Few textbooks. w) displacements in x and z directions.. A wellknown theorem in matrix theory is that Hermitian matrices have real eigenvalues. if any. I I ki1.(z) be another solution with a different eigenvalue A. The conventions in elasticity are (u. In other problems the quadratic forms need not always turn out to involve energy. let us suppose boundary conditions have been chosen to make Ja/az symmetric so the eigenvalues become real. f A. we must have the righthand integral vanishing. may be found in Reference 14. EXERCISE I Show that application of (958) to (957) leads to a definition of horizontal energy flux. develop the special subject of stratified media which is so important in seismology. Now. 9. For those readers unf familiar with the BSSA. = k. Chap. we now present the results of applying the general methods of this chapter to the equations of isotropic elasticity. .. i i and assume I k . In particular. Sometimes momentum is involved.. . then the lefthand side vanishes. This states the orthogonality of the two solutions (called the two modes) and the idea is the same as the orthogonality of eigenvectors of the Hermitian difference operator matrices. The reasoning which led up to (958) can be used to obtain Integrating through z from za to z. Why then did we consider the possibility of a complex eigenvalue in (958) ? The answer is that the finite difference operator matrix need not be chosen to have boundary conditions which make the operators Hermitian. and let y. we have If boundary conditions have been chosen so that no energy gets in or out at za and z. including the most general form of energyconserving boundary conditions. energy must leak in or out at a boundary. The orthogonality of these functions is frequently useful in theoretical and computational work. You may wish to take k. Further details. for dE/dt to be nonzero.MATHEMATICAL PHYSICS I N STRATIFIED MEDIA 181 Equation (9511) is interpreted as saying that the time derivative of the energy density E at a point is proportional to the negative of the divergence of energy flux at that point. Since by hypothesis A. k + + 96 ELASTIC WAVES It is now presumed that the reader has a general knowledge of classical elasticity theory. Many papers on that subject may be found in the f Bulletin o the Seismological Society o America (BSSA). Let yn(z) be a solution to (952) with eigenvalue A.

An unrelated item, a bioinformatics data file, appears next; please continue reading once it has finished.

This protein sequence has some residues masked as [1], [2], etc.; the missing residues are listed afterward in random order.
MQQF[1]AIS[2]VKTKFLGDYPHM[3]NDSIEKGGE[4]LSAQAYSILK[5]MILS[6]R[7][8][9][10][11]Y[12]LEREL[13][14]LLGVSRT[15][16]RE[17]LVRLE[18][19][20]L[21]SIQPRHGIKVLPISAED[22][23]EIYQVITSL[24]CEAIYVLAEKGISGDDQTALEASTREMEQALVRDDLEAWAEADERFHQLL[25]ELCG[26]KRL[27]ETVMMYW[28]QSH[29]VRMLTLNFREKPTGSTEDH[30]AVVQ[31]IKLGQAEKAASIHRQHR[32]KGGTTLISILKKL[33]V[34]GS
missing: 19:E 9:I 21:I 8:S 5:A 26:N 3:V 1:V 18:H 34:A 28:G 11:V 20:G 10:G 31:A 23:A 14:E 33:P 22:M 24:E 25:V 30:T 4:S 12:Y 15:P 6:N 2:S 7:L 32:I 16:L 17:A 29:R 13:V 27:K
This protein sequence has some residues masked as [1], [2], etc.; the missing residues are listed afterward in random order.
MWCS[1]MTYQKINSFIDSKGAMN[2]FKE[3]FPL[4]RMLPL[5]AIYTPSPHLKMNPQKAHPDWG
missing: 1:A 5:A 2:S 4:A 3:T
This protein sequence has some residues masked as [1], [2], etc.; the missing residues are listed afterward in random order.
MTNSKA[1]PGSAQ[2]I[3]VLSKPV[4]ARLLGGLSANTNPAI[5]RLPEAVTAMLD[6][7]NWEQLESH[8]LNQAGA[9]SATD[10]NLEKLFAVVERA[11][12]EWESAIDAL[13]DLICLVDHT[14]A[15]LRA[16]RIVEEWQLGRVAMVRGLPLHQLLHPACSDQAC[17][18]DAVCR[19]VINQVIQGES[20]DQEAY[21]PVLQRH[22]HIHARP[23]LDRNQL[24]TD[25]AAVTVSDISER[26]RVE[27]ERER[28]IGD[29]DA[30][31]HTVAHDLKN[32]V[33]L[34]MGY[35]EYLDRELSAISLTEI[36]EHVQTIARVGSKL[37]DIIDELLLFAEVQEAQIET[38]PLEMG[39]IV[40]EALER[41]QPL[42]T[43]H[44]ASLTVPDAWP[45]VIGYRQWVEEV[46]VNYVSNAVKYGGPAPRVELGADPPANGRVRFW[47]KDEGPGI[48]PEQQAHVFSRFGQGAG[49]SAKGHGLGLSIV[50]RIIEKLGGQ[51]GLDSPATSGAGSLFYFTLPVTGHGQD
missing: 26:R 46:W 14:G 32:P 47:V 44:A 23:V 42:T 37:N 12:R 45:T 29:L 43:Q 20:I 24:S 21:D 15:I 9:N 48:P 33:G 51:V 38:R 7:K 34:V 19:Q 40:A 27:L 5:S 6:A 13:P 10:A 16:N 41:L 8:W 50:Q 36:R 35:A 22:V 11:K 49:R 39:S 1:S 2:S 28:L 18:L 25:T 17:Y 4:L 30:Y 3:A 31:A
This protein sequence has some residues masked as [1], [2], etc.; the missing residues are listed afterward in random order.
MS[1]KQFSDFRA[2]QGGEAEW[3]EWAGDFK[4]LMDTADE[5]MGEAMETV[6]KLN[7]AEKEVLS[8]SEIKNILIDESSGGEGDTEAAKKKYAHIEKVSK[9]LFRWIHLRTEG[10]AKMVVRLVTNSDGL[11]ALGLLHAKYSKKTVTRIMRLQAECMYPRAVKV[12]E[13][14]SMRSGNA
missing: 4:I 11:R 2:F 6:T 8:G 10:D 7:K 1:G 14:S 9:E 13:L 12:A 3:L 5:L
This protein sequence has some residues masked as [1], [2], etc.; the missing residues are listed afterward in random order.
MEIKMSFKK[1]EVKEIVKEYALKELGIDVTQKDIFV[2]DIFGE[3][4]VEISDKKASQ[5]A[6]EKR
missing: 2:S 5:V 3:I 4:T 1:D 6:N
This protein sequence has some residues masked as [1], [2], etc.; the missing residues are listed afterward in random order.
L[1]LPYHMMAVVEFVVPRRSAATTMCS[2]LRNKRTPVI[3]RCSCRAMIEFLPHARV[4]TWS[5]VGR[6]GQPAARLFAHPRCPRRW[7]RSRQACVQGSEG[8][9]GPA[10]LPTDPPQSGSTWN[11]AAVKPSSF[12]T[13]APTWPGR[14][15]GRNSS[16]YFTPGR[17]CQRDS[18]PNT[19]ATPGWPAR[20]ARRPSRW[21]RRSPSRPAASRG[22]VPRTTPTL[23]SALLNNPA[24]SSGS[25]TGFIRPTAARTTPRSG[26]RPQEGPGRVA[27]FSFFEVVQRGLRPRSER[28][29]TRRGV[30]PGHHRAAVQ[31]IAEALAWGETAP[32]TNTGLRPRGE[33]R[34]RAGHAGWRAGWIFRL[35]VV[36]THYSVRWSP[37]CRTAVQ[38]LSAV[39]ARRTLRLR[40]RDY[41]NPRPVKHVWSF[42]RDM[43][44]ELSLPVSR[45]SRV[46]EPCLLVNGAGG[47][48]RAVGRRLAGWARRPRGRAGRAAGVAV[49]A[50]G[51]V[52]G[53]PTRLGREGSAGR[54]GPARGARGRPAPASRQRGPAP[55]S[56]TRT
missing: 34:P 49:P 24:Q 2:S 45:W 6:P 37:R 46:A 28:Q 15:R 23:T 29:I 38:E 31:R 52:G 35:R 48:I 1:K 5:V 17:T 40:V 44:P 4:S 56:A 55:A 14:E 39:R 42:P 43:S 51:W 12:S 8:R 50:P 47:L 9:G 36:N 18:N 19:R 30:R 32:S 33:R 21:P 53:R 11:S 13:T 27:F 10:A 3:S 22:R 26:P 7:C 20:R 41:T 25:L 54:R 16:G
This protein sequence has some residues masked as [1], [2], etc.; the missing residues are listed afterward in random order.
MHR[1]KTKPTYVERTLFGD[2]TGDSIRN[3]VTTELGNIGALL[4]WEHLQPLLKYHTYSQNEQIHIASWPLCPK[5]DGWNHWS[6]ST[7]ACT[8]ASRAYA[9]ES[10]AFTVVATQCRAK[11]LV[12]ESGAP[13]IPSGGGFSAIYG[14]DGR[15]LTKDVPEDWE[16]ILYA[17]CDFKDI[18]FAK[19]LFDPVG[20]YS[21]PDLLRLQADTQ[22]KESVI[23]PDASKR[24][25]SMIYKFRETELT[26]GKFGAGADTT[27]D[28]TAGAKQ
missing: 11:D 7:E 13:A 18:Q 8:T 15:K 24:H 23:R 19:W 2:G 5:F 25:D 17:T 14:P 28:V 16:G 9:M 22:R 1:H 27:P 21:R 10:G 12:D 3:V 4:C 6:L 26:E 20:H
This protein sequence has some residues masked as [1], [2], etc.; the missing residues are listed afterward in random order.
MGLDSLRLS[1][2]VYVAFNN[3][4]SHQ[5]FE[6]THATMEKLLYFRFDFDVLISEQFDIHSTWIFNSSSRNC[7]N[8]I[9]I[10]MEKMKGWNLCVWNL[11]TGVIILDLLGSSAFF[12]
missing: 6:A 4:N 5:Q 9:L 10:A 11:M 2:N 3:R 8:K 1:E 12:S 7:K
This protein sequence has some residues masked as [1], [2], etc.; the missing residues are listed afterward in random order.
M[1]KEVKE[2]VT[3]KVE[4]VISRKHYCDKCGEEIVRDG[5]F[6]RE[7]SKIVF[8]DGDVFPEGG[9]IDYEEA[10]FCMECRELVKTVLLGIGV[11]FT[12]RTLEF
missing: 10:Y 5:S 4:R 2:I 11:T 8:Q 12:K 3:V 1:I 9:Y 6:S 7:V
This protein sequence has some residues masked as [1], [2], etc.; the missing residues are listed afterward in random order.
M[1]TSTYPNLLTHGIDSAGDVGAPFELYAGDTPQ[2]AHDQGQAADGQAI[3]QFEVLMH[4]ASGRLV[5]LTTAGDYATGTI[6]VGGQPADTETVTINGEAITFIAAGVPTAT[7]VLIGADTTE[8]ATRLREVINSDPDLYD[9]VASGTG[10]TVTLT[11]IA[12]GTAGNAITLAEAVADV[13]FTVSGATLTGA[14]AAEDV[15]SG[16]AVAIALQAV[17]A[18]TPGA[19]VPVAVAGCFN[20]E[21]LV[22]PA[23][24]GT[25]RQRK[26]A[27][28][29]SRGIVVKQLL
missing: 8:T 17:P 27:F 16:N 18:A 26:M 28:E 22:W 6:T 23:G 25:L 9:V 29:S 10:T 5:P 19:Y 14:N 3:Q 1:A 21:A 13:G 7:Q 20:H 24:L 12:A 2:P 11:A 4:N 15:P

we have the row eigenvector transformation R to up. 13. and the column eigenvector inverse transform C .and downgoing wave variables.182 FUNDAMENTALS OF GEOPHYSICAL DATA PROCESSING z is the stress matrix. and p are Lame's constants and p is density. Hooke's law and Newton's law with e  '"' time dependence leads to where Define also If material properties do not vary in the x direction.